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Today’s Bible verse comes to us from “The NLT Bible Promise Book for Men”.

This morning’s meditation verse is:

1 Peter 2:12 (NLT2)
12  Be careful to live properly among your unbelieving neighbors. Then even if they accuse you of doing wrong, they will see your honorable behavior, and they will give honor to God when he judges the world.

Today’s Bible verse encourages us to live properly among our unbelieving neighbors as an expression of our faith.   

So if we needed another scripture verse on “doing what is right” you can add 1 Peter 2:12 to the list.  These verses in scripture remind us that our faith was never supposed to be just a mental cataloging of things we believe that is only demonstrated once a week by sitting through a worship service.  

Our faith is supposed to impact the way we live our lives and in turn to impact the lives of those around us. 

As today’s verse points out, we are to live properly even among our unbelieving neighbors as an act of bearing witness to the fact that God has changed our lives.  Not only will our living properly keep us from any accusations of wrong doing, our living according to God’s wisdom and ways gives glory to Him as our unbelieving neighbors will have no choice to admit that our “walk” as Christians matchers our “talk”.  

This verse concludes with a reminder that God will judge the world and so it motivates us to live for God. It matters how we live as not only will our obedience to God’s way be rewarded by our Heavenly Father, but our faithfulness to live according to Christian principles could be used by God to bring people to consider the Christian faith and in turn make Jesus their Lord an Savior.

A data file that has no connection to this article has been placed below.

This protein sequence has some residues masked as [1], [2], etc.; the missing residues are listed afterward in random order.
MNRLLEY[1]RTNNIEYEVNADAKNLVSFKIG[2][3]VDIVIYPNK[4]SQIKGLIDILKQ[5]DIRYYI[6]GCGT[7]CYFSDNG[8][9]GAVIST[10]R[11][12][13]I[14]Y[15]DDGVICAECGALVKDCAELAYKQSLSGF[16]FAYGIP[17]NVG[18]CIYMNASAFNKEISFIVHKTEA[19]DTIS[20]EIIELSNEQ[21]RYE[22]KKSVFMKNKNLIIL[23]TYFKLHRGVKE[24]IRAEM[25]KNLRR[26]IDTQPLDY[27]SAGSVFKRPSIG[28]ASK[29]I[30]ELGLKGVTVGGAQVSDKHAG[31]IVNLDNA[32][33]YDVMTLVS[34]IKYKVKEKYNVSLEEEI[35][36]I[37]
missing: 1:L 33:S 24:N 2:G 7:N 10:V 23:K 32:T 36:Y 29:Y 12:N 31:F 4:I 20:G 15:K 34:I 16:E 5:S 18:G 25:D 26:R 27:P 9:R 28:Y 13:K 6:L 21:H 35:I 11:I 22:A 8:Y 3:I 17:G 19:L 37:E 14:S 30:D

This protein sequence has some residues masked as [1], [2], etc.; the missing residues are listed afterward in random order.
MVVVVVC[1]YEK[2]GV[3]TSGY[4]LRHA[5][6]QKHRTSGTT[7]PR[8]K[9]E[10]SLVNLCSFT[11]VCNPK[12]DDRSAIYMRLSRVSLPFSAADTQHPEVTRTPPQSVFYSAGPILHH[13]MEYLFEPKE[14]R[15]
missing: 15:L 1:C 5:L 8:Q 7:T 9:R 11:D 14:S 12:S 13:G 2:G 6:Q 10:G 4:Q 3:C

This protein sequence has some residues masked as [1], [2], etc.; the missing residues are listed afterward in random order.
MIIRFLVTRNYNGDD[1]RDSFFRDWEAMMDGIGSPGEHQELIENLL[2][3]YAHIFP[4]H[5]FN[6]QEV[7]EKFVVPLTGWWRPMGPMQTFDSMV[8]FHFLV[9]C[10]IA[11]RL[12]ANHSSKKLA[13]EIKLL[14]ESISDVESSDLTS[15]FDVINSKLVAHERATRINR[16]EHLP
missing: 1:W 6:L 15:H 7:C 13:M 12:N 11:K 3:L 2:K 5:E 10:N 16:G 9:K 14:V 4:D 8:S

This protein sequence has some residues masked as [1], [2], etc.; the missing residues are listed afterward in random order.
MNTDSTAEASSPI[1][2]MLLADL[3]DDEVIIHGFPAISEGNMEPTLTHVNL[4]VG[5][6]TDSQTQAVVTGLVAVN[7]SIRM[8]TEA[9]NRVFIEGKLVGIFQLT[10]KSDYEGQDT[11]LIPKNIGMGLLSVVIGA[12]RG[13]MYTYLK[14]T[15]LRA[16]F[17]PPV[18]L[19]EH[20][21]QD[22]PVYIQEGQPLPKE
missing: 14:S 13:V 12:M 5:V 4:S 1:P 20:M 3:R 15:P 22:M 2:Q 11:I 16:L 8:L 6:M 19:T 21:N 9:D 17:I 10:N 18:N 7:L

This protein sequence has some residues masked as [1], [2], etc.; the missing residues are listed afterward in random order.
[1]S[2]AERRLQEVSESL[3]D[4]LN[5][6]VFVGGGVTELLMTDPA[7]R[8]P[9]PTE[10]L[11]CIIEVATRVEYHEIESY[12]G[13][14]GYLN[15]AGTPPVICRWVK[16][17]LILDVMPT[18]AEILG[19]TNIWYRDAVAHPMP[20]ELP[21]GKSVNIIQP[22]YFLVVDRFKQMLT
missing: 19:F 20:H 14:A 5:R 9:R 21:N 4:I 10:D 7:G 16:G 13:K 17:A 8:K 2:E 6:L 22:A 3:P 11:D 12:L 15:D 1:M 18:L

Our actions matter. Our efforts to live properly can not only give us the peace that comes from living a righteous life but they also are a witness to the nonbeliever of the truth of our faith, give glory to God, and can be used to expand His kingdom.   So be careful to live properly as way to express your love and gratefulness to God and to bring Honor to Him.

 

As always, I invite all to go to mt4christ.org where I always share insights from prominent Christian theologians and counselors to assist my brothers and sisters in Christ with their walk. 

Today we continue sharing from John Piper’s “Don’t Waste Your Life”.  

As always, I share this information for educational purposes and encourage all to purchase John Pipers’ books for your own private study and to support his work.  This resource is available on many websites for less than $5.00.

When a Bobby Pin Mattered

We have seen the sacrifices that military people made in wartime during World War II. But it wasn’t just the military that changed its priorities. The whole country did, just like the whole church could today. During World War II,